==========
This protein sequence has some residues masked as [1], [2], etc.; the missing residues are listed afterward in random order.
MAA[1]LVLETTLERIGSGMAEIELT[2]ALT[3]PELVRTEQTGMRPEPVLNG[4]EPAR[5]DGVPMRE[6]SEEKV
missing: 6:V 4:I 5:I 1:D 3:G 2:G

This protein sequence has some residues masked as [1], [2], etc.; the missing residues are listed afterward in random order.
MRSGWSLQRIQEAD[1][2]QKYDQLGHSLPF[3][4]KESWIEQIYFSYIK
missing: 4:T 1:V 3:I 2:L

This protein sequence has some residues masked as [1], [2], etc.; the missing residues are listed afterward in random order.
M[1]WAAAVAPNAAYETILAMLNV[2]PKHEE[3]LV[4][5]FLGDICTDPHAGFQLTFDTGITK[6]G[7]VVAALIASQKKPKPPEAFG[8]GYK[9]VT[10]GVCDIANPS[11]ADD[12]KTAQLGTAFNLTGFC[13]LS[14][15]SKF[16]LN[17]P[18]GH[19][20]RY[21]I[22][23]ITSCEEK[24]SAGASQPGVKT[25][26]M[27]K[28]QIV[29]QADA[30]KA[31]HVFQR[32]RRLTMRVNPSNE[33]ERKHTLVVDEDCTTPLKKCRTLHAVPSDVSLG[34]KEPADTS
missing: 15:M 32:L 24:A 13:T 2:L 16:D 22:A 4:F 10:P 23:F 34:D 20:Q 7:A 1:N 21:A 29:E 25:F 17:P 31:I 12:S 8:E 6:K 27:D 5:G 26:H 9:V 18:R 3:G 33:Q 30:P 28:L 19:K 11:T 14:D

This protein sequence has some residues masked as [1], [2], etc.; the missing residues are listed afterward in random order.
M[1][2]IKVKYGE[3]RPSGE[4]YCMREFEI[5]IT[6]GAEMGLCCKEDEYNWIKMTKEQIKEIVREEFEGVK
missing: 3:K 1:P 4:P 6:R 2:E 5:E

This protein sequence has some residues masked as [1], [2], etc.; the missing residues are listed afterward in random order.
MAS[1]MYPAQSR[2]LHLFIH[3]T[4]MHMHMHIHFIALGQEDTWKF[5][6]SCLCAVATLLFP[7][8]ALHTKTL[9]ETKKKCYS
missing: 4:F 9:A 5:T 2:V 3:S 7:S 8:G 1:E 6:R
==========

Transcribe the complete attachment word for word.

This protein sequence has some residues masked as [1], [2], etc.; the missing residues are listed afterward in random order.
MAA[1]LVLETTLERIGSGMAEIELT[2]ALT[3]PELVRTEQTGMRPEPVLNG[4]EPAR[5]DGVPMRE[6]SEEKV
missing: 6:V 4:I 5:I 1:D 3:G 2:G

This protein sequence has some residues masked as [1], [2], etc.; the missing residues are listed afterward in random order.
MRSGWSLQRIQEAD[1][2]QKYDQLGHSLPF[3][4]KESWIEQIYFSYIK
missing: 4:T 1:V 3:I 2:L

This protein sequence has some residues masked as [1], [2], etc.; the missing residues are listed afterward in random order.
M[1]WAAAVAPNAAYETILAMLNV[2]PKHEE[3]LV[4][5]FLGDICTDPHAGFQLTFDTGITK[6]G[7]VVAALIASQKKPKPPEAFG[8]GYK[9]VT[10]GVCDIANPS[11]ADD[12]KTAQLGTAFNLTGFC[13]LS[14][15]SKF[16]LN[17]P[18]GH[19][20]RY[21]I[22][23]ITSCEEK[24]SAGASQPGVKT[25][26]M[27]K[28]QIV[29]QADA[30]KA[31]HVFQR[32]RRLTMRVNPSNE[33]ERKHTLVVDEDCTTPLKKCRTLHAVPSDVSLG[34]KEPADTS
missing: 15:M 32:L 24:A 13:T 2:L 16:D 22:A 4:F 10:P 23:F 34:D 20:Q 7:A 1:N 21:A 29:E 25:F 17:P 31:I 12:S 8:E 6:K 27:D 5:G 26:H 9:V 18:R 3:G 33:Q 30:P 28:L 19:K 11:T 14:D

This protein sequence has some residues masked as [1], [2], etc.; the missing residues are listed afterward in random order.
M[1][2]IKVKYGE[3]RPSGE[4]YCMREFEI[5]IT[6]GAEMGLCCKEDEYNWIKMTKEQIKEIVREEFEGVK
missing: 3:K 1:P 4:P 6:R 2:E 5:E

This protein sequence has some residues masked as [1], [2], etc.; the missing residues are listed afterward in random order.
MAS[1]MYPAQSR[2]LHLFIH[3]T[4]MHMHMHIHFIALGQEDTWKF[5][6]SCLCAVATLLFP[7][8]ALHTKTL[9]ETKKKCYS
missing: 4:F 9:A 5:T 2:V 3:S 7:S 8:G 1:E 6:R